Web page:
Just 200 AMR models will be built in total; 141 will be to customer order and the other 59 will be even more rare ‘Vantage 59’ special editions. The ‘59’ version is fixed to a green and lime paint scheme with little details honouring 60 years after Aston’s victory at the 1959 Le Mans endurance race in a DBR1.
Fear not, though; Aston says the manual gearbox will live on in the normal Vantage after the AMRs are all sold. Want one? Act fast and stump up £149,995, or £164,995 for the Vantage 59 edition.
New Vantage Coupe: what you need to know
The Roadster and AMR join the existing Aston Martin Vantage Coupe, which costs from £114,850 in the UK. It’s a bold design, with shades of the DB10 featured in Bond film Spectre, and Aston’s track-only Vulcan hypercar. Forming the entry point to Aston’s range, the latest Vantage replaces the much loved previous-generation V8 Vantage, which had been in production since 2005.
It’s built around the same bonded aluminium platform as the new DB11, although around 70% of its components are said to be unique to the Vantage.
‘It speaks volumes for the outgoing Vantage that it is the single most successful model in Aston Martin’s history,’ says Aston boss Andy Palmer. ‘Creating a worthy successor has been a challenge to relish and a huge source of motivation. I’m enormously excited by what we’ve created.’
Specs: a twin-turbo AMG V8 engine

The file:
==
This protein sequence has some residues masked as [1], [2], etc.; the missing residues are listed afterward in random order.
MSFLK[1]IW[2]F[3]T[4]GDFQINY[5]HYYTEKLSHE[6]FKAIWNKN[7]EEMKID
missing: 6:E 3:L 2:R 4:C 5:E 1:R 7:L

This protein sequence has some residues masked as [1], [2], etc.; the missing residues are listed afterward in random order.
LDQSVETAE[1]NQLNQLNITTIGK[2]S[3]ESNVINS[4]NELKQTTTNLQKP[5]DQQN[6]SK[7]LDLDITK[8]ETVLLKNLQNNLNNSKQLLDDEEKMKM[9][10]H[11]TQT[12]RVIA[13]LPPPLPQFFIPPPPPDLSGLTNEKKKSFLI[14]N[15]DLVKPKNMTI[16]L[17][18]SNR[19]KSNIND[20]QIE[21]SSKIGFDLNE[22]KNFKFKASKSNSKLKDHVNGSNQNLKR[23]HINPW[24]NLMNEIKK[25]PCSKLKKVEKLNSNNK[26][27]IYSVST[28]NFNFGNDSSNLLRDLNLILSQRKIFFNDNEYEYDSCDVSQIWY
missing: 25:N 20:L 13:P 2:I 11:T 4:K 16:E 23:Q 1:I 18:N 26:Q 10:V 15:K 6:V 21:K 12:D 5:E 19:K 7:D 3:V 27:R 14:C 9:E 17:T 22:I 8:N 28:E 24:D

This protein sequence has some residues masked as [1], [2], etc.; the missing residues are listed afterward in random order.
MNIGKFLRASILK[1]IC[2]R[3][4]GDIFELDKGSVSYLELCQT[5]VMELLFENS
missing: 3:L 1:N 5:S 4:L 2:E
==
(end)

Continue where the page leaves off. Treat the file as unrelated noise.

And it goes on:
Power for all Vantages comes from a twin-turbocharged 4.0-litre V8 engine from Aston Martin’s technical partner AMG. Base models generate 503bhp at 6000rpm and a muscular 505lb ft of torque from 2000-5000rpm.
Positioned as far back with the chassis as possible, Aston claims a 50:50 weight distribution. Dry weight for the coupe is 1530kg.
It’s combined with an eight-speed automatic transmission by ZF, and an electronically controlled differential with torque vectoring – the first of its type to be fitted to an Aston Martin.
How fast is the Aston Martin Vantage Coupe?
It’s not slow: 0-60mph is done in 3.5sec, and top speed is 195mph. And, yes - this is the junior sports car in Aston's range.
Helping the Vantage deal with all that performance is a ‘significant’ amount of downforce, says Aston Martin, created by the commendably wingless body’s prominent splitter, fences, gills and diffuser.
‘Skyhook’ (not Skyfall) adaptive dampers are standard, with Sport, Sport+ and Track settings.
Standard tyres are P-Zeros by Pirelli.
What’s it like inside?
The familiar ‘P’, ‘R’, ‘N’ and ‘D’ buttons for the transmission have been arranged in a triangular shape, the better to free up storage space beneath them.
That flat-bottomed steering wheel is hooked up to electric, variable-rate power steering, with 2.4 turns lock-to-lock.
A centrally mounted eight-inch LCD screen includes sat-nav and iPhone integration, and parking distance display as standard.
What is the price of the new Aston Martin Vantage?
Prices at launch were £120,900 in the UK, €154,000 in Germany and $149,995 in the USA. Deliveries began in spring 2018. Interestingly, the current price in spring 2020 has now fallen to £114,850, suggesting that Aston Martin is promoting its entry-level sports car hard in the face of dwindling sales.
All our Aston Martin reviews